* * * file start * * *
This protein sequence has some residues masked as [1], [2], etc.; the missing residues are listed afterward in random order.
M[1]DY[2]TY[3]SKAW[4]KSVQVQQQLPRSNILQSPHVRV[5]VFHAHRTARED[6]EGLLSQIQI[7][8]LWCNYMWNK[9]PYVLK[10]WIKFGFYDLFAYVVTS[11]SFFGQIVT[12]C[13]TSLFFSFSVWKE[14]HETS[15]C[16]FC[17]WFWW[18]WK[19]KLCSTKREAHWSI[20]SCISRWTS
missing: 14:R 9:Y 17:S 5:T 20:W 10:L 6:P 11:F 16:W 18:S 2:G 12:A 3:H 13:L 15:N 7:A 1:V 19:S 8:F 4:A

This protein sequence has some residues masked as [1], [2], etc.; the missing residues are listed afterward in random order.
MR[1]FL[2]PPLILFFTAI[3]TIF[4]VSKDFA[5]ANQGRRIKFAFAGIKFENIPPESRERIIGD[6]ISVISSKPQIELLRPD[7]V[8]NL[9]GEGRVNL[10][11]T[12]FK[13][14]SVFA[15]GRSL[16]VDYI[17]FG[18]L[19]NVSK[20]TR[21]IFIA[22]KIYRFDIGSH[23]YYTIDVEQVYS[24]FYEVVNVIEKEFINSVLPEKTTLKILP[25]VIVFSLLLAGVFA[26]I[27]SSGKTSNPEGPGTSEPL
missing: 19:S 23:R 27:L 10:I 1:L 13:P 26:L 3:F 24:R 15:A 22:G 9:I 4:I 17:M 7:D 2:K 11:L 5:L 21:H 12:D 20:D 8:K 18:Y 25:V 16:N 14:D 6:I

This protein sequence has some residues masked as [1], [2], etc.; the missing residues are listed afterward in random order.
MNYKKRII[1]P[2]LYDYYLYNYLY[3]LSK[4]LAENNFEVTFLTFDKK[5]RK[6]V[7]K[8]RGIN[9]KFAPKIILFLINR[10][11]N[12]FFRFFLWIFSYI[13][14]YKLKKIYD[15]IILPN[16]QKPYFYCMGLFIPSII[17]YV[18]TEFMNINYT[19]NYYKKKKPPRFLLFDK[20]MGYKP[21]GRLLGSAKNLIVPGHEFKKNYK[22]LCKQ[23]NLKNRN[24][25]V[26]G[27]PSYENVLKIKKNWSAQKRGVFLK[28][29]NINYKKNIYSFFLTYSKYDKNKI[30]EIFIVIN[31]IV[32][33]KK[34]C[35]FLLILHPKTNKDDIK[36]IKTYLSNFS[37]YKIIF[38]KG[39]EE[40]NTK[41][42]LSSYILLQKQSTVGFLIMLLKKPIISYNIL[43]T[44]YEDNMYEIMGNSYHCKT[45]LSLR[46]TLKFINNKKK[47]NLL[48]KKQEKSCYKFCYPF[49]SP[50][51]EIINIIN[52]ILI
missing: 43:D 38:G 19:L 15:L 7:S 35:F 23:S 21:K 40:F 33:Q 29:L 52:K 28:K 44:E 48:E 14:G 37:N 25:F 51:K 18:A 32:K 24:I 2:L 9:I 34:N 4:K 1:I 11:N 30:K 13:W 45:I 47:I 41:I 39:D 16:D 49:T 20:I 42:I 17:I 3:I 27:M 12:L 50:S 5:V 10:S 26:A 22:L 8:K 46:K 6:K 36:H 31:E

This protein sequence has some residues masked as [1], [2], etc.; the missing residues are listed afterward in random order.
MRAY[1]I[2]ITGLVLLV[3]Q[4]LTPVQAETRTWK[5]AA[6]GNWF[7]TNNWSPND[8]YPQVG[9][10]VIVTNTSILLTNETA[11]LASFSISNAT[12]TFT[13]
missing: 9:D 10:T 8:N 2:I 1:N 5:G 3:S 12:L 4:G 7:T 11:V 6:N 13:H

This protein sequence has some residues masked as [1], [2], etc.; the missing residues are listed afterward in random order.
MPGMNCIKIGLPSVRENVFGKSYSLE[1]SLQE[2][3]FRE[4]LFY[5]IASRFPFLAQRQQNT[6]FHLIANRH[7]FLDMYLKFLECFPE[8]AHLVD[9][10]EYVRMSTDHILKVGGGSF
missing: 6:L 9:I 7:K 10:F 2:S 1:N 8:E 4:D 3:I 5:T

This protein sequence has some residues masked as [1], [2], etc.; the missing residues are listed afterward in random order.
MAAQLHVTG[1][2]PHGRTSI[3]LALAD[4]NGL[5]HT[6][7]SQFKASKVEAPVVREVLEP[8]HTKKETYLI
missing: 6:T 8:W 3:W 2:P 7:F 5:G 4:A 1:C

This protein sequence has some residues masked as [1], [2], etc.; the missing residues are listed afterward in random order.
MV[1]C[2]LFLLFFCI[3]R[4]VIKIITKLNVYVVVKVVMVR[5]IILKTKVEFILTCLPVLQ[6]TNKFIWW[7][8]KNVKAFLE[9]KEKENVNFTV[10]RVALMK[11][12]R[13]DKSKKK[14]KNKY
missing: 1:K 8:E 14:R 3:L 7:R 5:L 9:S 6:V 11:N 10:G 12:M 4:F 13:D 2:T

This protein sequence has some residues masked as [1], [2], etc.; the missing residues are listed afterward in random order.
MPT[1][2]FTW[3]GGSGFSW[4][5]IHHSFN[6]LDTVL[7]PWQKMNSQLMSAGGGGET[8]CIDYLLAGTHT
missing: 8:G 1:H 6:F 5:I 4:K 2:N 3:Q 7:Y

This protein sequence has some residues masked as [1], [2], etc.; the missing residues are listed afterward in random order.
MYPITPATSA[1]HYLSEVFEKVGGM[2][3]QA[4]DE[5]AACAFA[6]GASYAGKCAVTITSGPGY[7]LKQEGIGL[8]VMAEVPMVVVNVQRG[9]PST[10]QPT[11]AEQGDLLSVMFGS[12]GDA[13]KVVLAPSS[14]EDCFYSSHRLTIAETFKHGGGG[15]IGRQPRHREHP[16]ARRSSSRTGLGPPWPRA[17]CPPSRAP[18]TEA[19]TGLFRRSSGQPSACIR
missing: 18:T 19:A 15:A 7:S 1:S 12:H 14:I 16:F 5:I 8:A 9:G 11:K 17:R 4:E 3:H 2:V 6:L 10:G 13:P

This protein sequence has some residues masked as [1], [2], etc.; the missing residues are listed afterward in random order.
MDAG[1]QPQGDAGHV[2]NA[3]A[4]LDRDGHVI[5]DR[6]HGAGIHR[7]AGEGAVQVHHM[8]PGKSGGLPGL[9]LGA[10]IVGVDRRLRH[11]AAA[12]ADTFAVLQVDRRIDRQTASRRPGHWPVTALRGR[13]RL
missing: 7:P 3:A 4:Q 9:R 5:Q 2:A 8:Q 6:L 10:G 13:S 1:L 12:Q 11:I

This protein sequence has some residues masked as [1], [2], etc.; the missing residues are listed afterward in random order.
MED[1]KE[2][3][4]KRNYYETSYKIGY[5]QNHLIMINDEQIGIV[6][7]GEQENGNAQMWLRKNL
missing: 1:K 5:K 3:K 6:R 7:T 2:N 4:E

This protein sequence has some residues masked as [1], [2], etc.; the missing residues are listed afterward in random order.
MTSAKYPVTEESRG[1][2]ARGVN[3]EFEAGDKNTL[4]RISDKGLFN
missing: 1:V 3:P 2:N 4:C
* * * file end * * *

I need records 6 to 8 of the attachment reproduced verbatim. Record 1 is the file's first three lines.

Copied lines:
This protein sequence has some residues masked as [1], [2], etc.; the missing residues are listed afterward in random order.
MAAQLHVTG[1][2]PHGRTSI[3]LALAD[4]NGL[5]HT[6][7]SQFKASKVEAPVVREVLEP[8]HTKKETYLI
missing: 6:T 8:W 3:W 2:P 7:F 5:G 4:A 1:C

This protein sequence has some residues masked as [1], [2], etc.; the missing residues are listed afterward in random order.
MV[1]C[2]LFLLFFCI[3]R[4]VIKIITKLNVYVVVKVVMVR[5]IILKTKVEFILTCLPVLQ[6]TNKFIWW[7][8]KNVKAFLE[9]KEKENVNFTV[10]RVALMK[11][12]R[13]DKSKKK[14]KNKY
missing: 1:K 8:E 14:R 3:L 7:R 5:L 9:S 6:V 11:N 10:G 12:M 4:F 13:D 2:T

This protein sequence has some residues masked as [1], [2], etc.; the missing residues are listed afterward in random order.
MPT[1][2]FTW[3]GGSGFSW[4][5]IHHSFN[6]LDTVL[7]PWQKMNSQLMSAGGGGET[8]CIDYLLAGTHT
missing: 8:G 1:H 6:F 5:I 4:K 2:N 3:Q 7:Y